Jack Saturday

Monday, July 27, 2015

Anti Wage-Slavery Pro-Freedom Quotations Of The Week 1328-1330

The physical needs for food, water, shelter, clothing and basic comforts could be
easily met for all humans on the planet, were it not for the imbalance of resources created by the insane and rapacious need for more, the greed of the ego.
It finds collective expression
in the economic structures of this world,
such as the huge corporations, which are egoic entities that compete
with each other for more.
Their only blind aim is profit. They pursue that aim with
absolute ruthlessness.
Nature, animals, people, even their own
employees, are no more than digits on a 
balance sheet, lifeless objects to be used, then discarded.
Eckhart Tolle
A New Earth
[emphasis JS]

It is better to have a permanent income than to be fascinating.
Oscar Wilde

The happiest part of a man's [sic] life is what he passes lying in bed awake in the morning.  Samuel Johnson

Monday, July 20, 2015

Anti Wage-Slavery Pro-Freedom Quotations Of The Week 1325-1327

According to William D. Cohan, a former Wall Street banker who has written frequently about billionaires, if the investor class were truly interested in targeting unfairness, its members would try to alter the policies of the Federal Reserve, which tend to help the rich, or do away with inequity-inducing programs like tax incentives for hedge funds.

Mr. Cohan said that proposals like increasing the minimum wage, a popular rallying cry among those decrying income inequality, would have, at best, a minimal effect on reducing the rift between ordinary people and the 1 percent.

Most billionaires, he added, are apt to address inequality by donating portions of their fortunes, not by seeking systemic economic change. “Charity? Yes,” Mr. Cohan said. “But leveling the playing field? No.”

And yet the extremely wealthy do face an abiding risk from festering inequity: The have-nots might finally lose patience and turn upon the haves.

“That’s the real danger,” Mr. Cohan said. “This little thing called the French Revolution.”
Billionaires to the Barricades
JULY 3, 2015
New York Times
[emphasis JS]

We face a technological revolution potentially as significant as the agricultural revolution. Some 12,000 years ago, that revolution led to the very development of “civilization” as we understand it—a revolution so profound that it even changed our DNA, as wealthy farmers produced far more offspring than the indigent. The technological revolution now underway will again force us to question the way we live together—not which political party occupies the White House, but whether our political and economic systems can continue to serve our needs in an age of unthinkable abundance, increasing inequality, and zero-wage labor.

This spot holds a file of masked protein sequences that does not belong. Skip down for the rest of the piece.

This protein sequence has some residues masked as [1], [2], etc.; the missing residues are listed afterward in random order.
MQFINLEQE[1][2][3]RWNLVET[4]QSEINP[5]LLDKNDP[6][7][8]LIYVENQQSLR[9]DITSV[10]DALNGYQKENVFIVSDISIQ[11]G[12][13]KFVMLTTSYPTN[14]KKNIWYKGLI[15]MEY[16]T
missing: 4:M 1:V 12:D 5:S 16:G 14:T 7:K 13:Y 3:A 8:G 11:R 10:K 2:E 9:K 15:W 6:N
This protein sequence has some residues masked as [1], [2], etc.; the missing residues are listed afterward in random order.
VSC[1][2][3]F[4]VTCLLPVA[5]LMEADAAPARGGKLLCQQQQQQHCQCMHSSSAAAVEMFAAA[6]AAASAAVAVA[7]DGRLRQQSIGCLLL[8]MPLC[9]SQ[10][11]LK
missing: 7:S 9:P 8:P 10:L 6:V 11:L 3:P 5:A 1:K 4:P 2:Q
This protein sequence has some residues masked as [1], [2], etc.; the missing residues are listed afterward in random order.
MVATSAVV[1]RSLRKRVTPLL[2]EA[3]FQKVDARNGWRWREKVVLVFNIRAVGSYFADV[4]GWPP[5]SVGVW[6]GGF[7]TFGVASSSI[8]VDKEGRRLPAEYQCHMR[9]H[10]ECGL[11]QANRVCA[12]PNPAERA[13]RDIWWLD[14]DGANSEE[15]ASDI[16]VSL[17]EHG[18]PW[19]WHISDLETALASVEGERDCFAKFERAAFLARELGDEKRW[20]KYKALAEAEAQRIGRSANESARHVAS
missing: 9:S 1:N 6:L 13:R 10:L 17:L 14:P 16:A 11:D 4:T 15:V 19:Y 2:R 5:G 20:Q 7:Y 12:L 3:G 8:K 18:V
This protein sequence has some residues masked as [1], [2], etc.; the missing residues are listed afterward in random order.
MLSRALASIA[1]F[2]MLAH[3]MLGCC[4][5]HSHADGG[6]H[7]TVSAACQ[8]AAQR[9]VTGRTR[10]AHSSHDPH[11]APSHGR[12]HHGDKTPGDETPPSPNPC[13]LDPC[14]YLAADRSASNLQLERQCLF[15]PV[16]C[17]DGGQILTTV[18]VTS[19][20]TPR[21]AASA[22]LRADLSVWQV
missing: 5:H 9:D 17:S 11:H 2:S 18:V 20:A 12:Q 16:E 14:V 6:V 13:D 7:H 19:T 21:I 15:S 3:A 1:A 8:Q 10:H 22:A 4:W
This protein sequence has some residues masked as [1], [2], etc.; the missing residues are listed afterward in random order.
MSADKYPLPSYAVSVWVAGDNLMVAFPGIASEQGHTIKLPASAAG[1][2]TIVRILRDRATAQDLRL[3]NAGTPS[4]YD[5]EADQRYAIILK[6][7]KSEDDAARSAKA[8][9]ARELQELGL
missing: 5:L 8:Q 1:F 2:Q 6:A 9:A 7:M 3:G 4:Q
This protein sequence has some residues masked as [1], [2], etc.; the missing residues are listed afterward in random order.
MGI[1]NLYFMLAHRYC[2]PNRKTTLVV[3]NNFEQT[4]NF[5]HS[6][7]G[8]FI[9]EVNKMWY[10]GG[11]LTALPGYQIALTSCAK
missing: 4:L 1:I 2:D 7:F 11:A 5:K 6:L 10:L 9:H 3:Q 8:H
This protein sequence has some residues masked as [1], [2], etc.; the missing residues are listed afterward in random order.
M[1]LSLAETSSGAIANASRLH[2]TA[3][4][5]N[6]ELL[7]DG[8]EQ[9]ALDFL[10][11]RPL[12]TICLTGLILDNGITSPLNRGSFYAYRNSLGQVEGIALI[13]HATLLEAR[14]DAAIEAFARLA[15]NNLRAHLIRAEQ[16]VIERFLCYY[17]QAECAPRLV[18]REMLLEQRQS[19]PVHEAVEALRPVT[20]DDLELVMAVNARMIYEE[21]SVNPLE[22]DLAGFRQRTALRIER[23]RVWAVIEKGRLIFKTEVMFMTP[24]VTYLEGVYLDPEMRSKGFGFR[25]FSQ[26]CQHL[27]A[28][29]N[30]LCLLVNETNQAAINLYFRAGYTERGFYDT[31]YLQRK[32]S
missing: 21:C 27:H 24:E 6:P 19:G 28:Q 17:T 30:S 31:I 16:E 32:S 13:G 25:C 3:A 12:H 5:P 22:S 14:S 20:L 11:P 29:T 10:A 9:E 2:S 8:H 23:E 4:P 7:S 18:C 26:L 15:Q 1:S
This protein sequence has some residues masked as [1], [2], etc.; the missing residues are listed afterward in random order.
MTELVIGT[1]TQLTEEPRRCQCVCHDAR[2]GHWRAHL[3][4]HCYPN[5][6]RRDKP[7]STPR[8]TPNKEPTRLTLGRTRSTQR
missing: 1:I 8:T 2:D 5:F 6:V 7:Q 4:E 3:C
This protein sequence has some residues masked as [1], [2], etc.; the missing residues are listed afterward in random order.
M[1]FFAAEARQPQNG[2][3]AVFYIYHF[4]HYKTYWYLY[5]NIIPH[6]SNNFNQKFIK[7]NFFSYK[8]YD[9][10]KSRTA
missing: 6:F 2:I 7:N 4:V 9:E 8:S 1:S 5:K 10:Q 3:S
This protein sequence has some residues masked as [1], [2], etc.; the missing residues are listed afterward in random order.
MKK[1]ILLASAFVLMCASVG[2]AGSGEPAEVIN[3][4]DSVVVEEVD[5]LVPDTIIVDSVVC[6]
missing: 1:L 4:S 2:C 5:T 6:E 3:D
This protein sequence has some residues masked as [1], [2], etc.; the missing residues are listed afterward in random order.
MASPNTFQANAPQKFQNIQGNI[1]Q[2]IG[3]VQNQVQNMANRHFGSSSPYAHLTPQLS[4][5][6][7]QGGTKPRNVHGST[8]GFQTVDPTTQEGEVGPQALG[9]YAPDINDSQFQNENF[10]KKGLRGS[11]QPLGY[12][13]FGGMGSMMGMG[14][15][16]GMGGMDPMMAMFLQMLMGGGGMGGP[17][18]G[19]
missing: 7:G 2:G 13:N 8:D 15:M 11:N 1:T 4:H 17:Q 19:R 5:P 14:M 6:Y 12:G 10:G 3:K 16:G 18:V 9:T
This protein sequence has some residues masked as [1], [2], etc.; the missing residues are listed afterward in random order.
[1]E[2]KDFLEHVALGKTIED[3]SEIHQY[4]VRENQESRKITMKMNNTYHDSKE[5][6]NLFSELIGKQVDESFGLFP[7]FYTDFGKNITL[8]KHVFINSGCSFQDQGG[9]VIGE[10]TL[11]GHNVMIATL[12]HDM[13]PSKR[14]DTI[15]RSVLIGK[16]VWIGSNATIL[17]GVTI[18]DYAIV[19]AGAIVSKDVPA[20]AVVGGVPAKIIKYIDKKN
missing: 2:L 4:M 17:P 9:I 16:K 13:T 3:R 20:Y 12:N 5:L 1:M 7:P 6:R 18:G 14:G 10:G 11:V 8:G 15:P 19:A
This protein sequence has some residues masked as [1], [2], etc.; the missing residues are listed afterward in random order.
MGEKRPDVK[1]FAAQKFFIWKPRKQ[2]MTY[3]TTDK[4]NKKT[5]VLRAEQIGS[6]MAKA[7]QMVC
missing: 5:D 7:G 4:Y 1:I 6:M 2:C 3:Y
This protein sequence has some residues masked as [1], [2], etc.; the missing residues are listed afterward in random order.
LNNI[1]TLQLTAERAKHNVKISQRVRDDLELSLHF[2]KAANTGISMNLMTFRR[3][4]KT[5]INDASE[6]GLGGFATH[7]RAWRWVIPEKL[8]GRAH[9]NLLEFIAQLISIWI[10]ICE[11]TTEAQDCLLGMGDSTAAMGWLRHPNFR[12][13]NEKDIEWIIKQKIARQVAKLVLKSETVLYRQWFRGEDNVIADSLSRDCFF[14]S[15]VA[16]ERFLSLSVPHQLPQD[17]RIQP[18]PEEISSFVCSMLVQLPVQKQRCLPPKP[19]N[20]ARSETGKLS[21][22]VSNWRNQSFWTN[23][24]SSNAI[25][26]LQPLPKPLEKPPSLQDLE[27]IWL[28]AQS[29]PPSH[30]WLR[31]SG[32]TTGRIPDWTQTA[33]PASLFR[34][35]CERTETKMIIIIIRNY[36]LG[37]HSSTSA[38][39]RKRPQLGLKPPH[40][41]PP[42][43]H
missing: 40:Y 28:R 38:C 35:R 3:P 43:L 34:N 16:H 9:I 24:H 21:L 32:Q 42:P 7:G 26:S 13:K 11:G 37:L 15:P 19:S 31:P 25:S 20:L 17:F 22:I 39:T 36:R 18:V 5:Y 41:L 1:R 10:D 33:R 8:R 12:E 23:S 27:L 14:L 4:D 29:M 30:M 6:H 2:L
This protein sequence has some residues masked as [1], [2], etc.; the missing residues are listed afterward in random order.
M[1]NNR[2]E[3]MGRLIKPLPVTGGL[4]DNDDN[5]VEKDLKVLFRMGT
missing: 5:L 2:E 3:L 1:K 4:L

Already, today, machines are fighting our wars, managing our money, diagnosing patients, engaging in basic legal discovery, and manufacturing our products. Soon they will be driving our cars, flying our planes, caring for the elderly, and even running our corporations. Michael Osbourne, co-director of the Oxford Martin Programme on Technology and Employment at Oxford University, reported that 47 percent of jobs in the United States are at risk of automation in the next twenty years. This comports with similar findings from the likes of Brynjolfsson, McAffee, and a growing chorus of scholars....We are going to replace doctors, lawyers, accountants, and hedge fund managers, along with truck drivers, pilots, assembly line workers, executives, bank tellers, and scientific researchers.
Matt Burriesci
The Arts and Humanities Aren’t Worth a Dime
June 22, 2015
[emphasis JS]

 Basic income is a universal income grant available to every citizen without means test or work requirement. Academic discussion of basic income and related policies has been growing in the fields of economics, philosophy, political science, sociology, and public policy over the last few decades — with dozens of journal articles published each year, and basic income constituting the subject of more than 30 books in the last 10 years. In addition, the political discussion of basic income has been expanding through social organizations, NGOs and other advocacy groups. Internationally, recent years have witnessed the endorsement of basic income by grassroots movements as well as government officials in developing countries such as Brazil or South-Africa.

As the community of people working on this issue has been expanding all over the world, incorporating grassroots activists, high profile academics — including several Nobel Prize winners in economics — and policymakers, the amount of high quality research on this topic has increased considerably.
Basic Income Studies